The Purple Gerardia (Agalinis purpurea) is one of those seldom-seen summer wildflowers that bloom in late July until frost. It seems to prefer damp, mostly sandy soils of woodlands and low meadows.
My observations of these plants have been confined to pond margins where the beautiful flowers seem to hang loosely over shallow water. Its showy flowers are almost an inch long and are mostly observed from the backside of the flower; leaves are often hiding the flowers from above. Flowers are fresh in the morning, but blossoms drop from the plant if slightly touched after noon.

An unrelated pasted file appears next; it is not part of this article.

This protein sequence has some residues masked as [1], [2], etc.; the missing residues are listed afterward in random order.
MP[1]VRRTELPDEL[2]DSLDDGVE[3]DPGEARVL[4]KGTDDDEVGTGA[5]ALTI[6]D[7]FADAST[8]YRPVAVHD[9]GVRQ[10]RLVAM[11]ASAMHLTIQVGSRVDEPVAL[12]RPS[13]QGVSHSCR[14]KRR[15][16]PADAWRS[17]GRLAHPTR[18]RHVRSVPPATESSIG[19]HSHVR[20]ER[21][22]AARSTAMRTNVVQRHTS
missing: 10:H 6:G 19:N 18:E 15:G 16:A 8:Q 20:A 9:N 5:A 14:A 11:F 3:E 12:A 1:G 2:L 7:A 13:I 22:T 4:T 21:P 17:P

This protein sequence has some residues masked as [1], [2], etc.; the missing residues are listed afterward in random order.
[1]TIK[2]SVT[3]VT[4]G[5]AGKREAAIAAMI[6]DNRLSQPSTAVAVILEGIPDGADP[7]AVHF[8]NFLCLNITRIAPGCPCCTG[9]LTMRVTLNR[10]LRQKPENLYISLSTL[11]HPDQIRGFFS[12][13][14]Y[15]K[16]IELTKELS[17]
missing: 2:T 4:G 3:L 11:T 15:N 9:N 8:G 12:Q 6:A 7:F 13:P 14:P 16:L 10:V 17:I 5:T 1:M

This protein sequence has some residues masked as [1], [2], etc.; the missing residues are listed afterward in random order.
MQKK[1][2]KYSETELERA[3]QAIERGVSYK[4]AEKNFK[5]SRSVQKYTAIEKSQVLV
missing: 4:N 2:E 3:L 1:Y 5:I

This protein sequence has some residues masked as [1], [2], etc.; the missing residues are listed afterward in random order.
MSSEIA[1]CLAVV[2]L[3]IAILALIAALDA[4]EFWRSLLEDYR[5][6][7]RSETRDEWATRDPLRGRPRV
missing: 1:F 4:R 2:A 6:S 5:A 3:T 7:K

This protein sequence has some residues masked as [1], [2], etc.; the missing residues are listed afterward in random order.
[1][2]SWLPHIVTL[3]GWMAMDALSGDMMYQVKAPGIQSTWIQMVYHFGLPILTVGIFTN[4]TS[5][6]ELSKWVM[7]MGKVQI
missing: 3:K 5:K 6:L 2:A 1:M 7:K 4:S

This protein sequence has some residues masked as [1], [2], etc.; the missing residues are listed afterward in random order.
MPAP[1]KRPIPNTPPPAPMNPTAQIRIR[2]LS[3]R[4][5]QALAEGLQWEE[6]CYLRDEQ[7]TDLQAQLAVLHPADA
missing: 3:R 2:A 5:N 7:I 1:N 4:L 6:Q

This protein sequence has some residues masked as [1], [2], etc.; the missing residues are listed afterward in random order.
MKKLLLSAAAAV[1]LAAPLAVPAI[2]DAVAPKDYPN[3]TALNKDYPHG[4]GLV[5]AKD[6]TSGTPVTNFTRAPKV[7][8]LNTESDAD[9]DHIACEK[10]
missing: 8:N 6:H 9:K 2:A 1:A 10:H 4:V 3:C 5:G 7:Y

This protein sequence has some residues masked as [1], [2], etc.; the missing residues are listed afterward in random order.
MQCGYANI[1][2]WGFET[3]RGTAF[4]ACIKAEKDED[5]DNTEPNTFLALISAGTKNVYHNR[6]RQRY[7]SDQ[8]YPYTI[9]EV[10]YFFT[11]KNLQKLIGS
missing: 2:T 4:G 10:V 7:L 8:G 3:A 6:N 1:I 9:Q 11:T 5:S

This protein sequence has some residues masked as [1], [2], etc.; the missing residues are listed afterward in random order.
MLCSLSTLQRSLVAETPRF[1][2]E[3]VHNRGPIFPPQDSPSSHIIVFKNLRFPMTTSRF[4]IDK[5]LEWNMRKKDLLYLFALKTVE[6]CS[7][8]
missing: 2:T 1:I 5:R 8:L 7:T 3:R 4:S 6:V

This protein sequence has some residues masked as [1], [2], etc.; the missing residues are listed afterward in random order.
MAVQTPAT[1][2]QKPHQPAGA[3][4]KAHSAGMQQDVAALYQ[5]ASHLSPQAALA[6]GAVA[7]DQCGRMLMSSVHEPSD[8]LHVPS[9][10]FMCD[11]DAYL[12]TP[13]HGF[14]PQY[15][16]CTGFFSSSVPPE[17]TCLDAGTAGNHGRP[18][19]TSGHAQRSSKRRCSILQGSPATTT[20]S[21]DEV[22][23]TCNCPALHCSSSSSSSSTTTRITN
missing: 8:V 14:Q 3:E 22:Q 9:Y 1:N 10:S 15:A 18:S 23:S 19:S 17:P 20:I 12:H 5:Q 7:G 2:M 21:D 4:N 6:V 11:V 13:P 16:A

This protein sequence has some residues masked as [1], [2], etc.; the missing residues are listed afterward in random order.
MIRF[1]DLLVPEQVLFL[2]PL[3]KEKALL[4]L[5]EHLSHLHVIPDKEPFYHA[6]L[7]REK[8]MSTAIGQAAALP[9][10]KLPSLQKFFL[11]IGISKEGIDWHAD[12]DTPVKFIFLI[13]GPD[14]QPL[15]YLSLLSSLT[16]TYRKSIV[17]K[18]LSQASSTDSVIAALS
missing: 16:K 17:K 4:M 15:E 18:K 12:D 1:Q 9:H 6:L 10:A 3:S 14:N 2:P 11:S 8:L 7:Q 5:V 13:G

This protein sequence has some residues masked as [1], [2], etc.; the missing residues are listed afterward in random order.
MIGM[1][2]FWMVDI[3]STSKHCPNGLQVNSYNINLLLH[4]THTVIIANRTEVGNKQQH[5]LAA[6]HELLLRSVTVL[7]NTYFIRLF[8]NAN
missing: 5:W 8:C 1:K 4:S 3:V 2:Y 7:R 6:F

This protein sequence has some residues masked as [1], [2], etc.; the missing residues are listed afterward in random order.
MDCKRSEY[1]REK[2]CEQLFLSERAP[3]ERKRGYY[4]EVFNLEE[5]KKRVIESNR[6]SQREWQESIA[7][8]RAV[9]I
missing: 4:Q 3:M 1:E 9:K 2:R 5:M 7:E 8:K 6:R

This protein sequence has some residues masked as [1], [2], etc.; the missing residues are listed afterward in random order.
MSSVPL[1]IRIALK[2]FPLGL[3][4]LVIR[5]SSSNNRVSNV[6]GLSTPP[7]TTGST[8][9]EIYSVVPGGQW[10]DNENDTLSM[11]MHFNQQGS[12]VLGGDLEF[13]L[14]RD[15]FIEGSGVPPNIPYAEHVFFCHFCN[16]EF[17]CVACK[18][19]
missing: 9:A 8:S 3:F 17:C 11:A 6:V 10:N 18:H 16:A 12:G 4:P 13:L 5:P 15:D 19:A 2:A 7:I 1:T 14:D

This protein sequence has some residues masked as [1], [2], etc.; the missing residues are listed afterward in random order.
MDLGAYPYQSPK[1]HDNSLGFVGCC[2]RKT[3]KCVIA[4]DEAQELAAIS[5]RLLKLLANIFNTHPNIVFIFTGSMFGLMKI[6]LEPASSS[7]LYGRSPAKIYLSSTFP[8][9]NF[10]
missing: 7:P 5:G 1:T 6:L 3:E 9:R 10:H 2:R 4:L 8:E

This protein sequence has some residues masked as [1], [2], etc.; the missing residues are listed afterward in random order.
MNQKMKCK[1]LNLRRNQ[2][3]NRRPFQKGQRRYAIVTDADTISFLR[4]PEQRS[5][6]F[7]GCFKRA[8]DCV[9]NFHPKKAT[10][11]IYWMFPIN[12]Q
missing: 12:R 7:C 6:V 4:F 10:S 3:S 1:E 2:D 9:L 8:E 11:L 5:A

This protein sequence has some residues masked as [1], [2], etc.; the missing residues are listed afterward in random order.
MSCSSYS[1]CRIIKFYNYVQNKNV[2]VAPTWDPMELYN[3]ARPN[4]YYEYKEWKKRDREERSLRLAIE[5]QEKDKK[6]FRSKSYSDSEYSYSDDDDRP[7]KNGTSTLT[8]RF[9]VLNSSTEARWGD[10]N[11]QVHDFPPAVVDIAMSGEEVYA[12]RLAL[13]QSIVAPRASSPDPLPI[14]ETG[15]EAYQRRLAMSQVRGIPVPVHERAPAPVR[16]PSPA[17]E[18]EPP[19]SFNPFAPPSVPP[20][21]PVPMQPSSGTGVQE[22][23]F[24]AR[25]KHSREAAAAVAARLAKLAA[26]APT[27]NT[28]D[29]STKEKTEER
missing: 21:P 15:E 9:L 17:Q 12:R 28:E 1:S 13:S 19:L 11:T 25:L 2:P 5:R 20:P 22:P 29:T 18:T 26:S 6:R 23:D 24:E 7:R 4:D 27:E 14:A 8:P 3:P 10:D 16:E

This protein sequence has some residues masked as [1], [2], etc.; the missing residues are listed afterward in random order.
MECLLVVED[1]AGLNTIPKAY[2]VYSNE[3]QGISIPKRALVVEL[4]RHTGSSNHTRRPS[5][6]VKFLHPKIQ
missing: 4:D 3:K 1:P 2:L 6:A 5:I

Several other smaller-flowered species within this genus are found within our area. These inhabit sandy fields and are the plant food for Buckeye butterfly caterpillars.
Copyright © 2001–2002 William T. Hathaway.